This Dhivya Desam is located near Kalakkad (near Nanguneri)
in Thirunelveli district and is also known as Vamana Kshetram. This is the shrine where ThirumangaiAzhwar attained salvation.
Azhagiya Nambi (also known as Kurunkudi Nambi, Irunda Nambi, Vaishnava Nambi, Thirupparkadal Nambi, Malai Mel Nambi) in a
standing posture facing East. Thaayaar here is Kurunkudivalli Naachiyaar. There are shrines to Ninra Nambi and Kidanda Nambi.
There is a shrine to Shiva in between these two shrines in front of the Irunda Nambi shrine. There is also a shrine to Kalabhairava.
Irunda Nambi is referred to as Vaikuntha Nathan.
There is a small shrine to Thirupparkadal Nambi on the banks of a creek by name Thirupparkadal. Atop
a hill at a distance of about 10km is the Malaimel Nambi shrine.
it that Perumaal in the disguise of a disciple, obtained Sree Vaishnava initiation from his beloved devotee Ramanunacharya
and hence the name Vaishnava Nambi.
Legend also has it that Shiva obtained alms from Thirukkurunkudivalli (Thaayaar), in the skull of
Bhrama's fifth head, which had gotten stuck to his palms, after he had removed it from Bhrama's self. Perumaal is said to
have taught the Sudarshana Mantram to Shiva at this shrine. This legend here is the same as that held at the Harasaapavimochana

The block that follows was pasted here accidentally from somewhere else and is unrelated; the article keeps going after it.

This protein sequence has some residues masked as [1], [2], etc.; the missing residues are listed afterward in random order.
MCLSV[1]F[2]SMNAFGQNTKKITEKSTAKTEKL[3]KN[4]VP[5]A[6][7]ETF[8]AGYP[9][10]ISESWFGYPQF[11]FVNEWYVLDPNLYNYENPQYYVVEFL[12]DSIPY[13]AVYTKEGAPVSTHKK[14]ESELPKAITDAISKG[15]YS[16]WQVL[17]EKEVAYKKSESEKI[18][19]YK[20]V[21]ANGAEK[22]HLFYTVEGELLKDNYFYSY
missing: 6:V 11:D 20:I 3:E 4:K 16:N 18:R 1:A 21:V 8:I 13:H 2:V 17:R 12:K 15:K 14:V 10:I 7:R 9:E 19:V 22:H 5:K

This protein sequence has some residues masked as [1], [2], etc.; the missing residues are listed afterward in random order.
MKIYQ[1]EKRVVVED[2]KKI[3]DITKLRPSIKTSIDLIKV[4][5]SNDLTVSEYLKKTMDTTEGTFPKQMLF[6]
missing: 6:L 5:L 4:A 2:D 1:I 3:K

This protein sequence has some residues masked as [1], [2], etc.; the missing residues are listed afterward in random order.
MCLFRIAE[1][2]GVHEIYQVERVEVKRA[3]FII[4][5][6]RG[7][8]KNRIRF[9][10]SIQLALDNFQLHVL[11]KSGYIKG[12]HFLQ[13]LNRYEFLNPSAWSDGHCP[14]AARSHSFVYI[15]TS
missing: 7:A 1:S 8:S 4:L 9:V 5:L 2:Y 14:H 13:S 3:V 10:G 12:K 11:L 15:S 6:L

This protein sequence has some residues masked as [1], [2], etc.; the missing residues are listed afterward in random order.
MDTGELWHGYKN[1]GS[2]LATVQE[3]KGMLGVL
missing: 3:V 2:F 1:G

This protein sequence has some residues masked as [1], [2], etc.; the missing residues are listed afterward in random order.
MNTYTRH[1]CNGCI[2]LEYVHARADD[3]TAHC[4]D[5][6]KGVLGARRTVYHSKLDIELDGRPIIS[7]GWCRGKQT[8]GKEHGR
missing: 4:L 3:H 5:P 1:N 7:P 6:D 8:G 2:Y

Perumaal temple at Thirukkandiyur and and at Bhikshandar Koyil (Thirukkarambanur) in
There are several other colorful legends associated with this temple. Perumaal in the guise of a
hunter is believed to have guided a Rakshasan and a Bhramanan to salvation.
It is also believed that NammAzhwar was born through the grace of Vaishnava Nambi at Kurunkudi, commemorating
which there is no image of NammAzhwar here. Worship is offered spot at which ThirumangaiAzhwar attained moksham. It is believed
that this is the last of the shrines that ThirumangaiAzhwar had visited and composed verses in praise of.
The name Kurunkuti arises from the legend that Perumaal in his varaaha avataram, shrunk his form
prior to taking abode here. It is also believed that the river Silambaaru was created from the anklet of Vamana.
The flagstaff is not in line with a sanctum and is associated with the legend of its miraculous moving
to the side to facilitate a devotee to have a vision of the deity from outside of the sanctum. This incident is enacted in
temple plays here.
This temple covering an area of 18 acres has five prakarams, and is surrounded by a massive wall, crowned with a five tiered
gopuram. The Vijayanagar rulers and the Nayaks of Madurai have made several endowments to this temple, which boasts of several
exquisite sculptures. Mention must be made of depictions of Gajendramoksham, Gopi Vastrapaharanam, Trivikrama Avataram etc.
and others such as one of four horses sharing a common head.
The annual festival is celebrated in the month of Pankuni.